Terminating LTD Benefits ‘Capricious,’ U.S. Court Rules

The decision of a plan administrator to terminate a benificiary’s longterm disability “was reached in an arbitrary and capricious manner,” according to a ruling by the Seventh Circuit U.S. Court of Appeals. As a result, the court ruled that steps should be taken to reinstate the beneficiary’s benefits.

Court of Appeals Case No. 014132 (Hackett v. Xerox Corporation Long-Term Disability Income Plan) involved James J. Hackett who working for Xerox in 1985 and began to suffer from emotional problems the following year. Hackett’s problems were caused by a personality disorder that made it difficult for him to interact properly with others in the work environment. As the problems grew worse Hackett was advised by a Xerox physician to seek disability. In the process, Hackett was examined by a psychiatrist who gave a diagnosis in support of benefits. As a result, Hackett began receiving those benefits on March 2, 1987.

Hackett continued to be examined by experts over the next ten years. All of them supported the initial diagnosis. Then, in 1998, Xerox asked Hackett to be examined by a doctor who said the employee had a personality disorder but— despite the condition— was able to return to work without restriction. Xerox then terminated Hackett’s benefits in January 1999, stating: “Continued disability not clinically supported.”

As a result of Xerox’s action, Hackett filed suit in the U.S. District Court for the Northern District of Illinois, seeking the reinstatement of his long-term disability benefits. The court ruled in favor of the plan and Hackett appealed to the Seventh Circuit which reversed the district court’s ruling.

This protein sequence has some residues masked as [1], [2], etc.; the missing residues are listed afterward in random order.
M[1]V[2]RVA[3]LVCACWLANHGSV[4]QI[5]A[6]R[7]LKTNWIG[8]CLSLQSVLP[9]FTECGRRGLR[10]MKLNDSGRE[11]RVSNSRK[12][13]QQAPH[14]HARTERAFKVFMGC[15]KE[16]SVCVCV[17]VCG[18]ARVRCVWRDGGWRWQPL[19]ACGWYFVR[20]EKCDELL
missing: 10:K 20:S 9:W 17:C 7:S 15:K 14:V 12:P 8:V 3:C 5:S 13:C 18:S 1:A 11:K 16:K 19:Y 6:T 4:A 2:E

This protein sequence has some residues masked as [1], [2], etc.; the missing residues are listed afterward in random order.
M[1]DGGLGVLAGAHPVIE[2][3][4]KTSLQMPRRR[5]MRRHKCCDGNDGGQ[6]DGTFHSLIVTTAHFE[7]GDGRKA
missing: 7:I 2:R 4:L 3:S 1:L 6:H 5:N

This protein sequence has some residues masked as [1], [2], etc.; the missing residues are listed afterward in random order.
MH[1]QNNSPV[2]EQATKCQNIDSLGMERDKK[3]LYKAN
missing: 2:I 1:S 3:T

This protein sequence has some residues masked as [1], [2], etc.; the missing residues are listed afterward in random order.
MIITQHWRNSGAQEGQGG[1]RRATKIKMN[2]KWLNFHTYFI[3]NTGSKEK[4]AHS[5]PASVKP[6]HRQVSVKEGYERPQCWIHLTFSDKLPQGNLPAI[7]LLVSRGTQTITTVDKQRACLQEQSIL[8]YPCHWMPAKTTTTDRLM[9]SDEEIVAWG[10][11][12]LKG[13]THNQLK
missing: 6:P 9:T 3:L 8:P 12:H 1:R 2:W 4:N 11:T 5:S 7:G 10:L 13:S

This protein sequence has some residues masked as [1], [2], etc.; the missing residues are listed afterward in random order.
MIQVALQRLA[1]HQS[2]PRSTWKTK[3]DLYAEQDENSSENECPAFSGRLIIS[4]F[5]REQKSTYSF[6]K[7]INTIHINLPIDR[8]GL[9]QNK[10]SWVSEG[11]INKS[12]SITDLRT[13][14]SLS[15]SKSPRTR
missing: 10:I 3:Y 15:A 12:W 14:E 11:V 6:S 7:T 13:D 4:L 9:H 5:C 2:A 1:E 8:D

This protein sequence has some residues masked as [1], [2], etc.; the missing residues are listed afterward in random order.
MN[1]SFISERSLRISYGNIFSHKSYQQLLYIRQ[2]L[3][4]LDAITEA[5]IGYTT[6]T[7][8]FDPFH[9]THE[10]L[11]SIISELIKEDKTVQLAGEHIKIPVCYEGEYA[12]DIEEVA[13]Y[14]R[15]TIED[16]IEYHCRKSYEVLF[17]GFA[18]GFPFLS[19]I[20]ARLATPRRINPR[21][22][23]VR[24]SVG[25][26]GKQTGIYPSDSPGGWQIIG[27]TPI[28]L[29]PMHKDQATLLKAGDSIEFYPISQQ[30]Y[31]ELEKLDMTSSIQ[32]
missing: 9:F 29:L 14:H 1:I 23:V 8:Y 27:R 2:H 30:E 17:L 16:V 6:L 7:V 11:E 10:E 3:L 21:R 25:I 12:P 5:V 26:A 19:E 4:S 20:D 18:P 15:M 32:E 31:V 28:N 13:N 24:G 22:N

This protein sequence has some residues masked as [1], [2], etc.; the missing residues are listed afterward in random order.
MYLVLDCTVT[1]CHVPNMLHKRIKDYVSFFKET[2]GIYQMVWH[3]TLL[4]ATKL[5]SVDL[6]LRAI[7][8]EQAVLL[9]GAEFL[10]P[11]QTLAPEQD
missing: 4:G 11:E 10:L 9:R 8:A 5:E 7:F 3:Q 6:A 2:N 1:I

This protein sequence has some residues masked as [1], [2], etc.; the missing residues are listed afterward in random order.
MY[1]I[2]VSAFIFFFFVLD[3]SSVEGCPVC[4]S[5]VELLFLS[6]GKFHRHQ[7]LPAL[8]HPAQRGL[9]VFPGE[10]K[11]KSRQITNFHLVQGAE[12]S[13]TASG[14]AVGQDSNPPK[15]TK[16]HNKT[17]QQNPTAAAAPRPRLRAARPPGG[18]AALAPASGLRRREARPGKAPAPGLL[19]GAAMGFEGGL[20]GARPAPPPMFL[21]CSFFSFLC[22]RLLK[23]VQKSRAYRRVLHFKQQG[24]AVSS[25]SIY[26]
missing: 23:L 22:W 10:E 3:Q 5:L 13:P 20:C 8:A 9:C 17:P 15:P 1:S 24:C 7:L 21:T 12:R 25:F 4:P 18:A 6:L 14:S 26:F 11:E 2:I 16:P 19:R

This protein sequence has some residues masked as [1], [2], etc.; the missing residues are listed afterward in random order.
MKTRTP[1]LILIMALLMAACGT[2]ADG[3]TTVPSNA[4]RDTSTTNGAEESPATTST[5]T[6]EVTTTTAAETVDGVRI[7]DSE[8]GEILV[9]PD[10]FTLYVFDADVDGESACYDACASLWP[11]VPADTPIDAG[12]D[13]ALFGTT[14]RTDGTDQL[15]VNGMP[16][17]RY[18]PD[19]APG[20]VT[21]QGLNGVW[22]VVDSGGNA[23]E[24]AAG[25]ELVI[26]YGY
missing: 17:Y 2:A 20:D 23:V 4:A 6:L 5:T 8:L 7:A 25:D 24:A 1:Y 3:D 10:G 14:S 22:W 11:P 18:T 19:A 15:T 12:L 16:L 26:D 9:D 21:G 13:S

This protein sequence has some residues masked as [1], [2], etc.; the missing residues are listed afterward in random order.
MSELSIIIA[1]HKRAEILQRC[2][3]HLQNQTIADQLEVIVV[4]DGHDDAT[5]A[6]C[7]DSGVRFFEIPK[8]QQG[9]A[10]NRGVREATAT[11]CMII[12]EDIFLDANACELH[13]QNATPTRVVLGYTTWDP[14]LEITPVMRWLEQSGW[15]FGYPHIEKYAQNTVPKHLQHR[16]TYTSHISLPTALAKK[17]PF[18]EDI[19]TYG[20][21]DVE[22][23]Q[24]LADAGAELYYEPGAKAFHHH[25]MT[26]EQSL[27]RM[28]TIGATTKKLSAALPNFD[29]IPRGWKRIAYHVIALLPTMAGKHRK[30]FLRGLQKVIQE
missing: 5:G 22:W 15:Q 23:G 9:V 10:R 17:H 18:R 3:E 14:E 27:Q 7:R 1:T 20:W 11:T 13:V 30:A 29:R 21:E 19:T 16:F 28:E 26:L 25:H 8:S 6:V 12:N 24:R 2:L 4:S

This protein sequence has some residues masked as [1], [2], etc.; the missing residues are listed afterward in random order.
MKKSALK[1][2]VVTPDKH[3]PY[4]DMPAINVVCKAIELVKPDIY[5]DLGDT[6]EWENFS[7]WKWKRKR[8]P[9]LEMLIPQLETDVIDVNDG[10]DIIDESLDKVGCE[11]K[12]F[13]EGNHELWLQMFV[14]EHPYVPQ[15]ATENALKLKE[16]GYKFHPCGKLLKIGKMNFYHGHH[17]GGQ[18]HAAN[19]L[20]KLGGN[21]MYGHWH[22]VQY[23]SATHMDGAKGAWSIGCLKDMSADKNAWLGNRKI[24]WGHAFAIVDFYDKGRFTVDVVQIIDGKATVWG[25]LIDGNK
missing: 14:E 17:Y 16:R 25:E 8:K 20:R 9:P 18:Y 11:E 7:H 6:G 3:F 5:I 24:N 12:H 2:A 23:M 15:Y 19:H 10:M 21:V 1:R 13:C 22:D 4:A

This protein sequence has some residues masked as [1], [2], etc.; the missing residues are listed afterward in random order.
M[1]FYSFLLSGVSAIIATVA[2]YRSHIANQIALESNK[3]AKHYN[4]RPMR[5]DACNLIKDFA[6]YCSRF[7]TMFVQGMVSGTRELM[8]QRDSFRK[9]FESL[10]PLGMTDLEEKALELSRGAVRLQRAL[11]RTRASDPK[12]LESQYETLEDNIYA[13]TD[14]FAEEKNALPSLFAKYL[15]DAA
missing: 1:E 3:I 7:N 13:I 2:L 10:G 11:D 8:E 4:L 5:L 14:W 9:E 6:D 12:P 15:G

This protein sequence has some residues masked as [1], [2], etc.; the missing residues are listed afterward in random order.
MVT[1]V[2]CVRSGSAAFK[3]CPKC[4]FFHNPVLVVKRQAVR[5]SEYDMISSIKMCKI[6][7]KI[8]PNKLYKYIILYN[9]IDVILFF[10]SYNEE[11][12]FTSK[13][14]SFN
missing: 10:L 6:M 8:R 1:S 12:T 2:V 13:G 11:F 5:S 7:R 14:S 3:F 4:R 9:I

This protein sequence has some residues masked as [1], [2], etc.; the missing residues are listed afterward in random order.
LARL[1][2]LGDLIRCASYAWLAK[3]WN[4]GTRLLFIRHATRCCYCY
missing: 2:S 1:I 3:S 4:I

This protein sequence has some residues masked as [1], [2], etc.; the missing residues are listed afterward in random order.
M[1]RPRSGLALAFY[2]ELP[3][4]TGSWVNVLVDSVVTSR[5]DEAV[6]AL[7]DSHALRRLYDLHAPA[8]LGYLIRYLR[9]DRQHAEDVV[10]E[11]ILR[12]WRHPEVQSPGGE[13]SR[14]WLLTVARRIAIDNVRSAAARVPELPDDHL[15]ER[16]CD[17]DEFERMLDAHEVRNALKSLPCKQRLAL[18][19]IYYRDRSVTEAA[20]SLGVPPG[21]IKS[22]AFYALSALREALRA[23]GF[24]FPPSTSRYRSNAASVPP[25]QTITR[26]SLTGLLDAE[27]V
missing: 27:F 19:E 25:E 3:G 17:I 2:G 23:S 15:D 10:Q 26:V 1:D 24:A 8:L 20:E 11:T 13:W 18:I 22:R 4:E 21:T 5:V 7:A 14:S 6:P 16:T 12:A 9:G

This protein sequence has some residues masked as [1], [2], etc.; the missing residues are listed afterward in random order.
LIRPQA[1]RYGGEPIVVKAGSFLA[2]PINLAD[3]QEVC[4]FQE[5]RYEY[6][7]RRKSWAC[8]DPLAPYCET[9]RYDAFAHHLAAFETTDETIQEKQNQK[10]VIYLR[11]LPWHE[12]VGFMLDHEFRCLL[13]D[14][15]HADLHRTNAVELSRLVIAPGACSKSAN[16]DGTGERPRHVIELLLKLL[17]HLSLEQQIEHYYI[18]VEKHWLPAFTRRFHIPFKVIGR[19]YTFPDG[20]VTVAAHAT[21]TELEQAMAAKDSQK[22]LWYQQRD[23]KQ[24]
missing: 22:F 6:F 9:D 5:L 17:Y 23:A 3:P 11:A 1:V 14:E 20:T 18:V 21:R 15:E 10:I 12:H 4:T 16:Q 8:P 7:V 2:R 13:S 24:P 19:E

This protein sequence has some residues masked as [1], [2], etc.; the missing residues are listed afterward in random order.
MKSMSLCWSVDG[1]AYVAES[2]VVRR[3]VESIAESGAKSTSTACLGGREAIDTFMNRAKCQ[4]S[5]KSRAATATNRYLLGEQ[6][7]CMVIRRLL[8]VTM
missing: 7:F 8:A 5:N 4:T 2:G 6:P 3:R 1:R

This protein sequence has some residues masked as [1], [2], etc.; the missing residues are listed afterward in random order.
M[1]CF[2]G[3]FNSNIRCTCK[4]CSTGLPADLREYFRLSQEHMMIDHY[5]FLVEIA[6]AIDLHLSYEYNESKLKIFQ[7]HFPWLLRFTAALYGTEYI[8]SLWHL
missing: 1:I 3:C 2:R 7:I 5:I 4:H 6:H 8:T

In issuing its decision, the Seventh Court, in part, noted: “ERISA requires that specific reasons for denial be communicated to the claimant and that the claimant be afforded an opportunity for a ‘full and fair review’ by the administrator. . .the administrator must weigh the evidence for and against [termination of benefits] and within reasonable limits, the reasons for rejecting evidence must be articulated if there is to be meaningful appellate review.”

Applying that standard to the Hackett case “makes clear that the termination procedures were arbitrary and capricious,” the Seventh Court stated. “After 12 years of paying out disability benefits, Xerox terminated those benefits simply on the basis of an examination by [a single doctor], whose conclusion that Hackett was able to work was contrary to numerous prior opinions.” Furthermore, the Seventh Court noted that the doctor who provided the contrary diagnosis “provided no explanation for his departure from the opinions of the previous doctors.”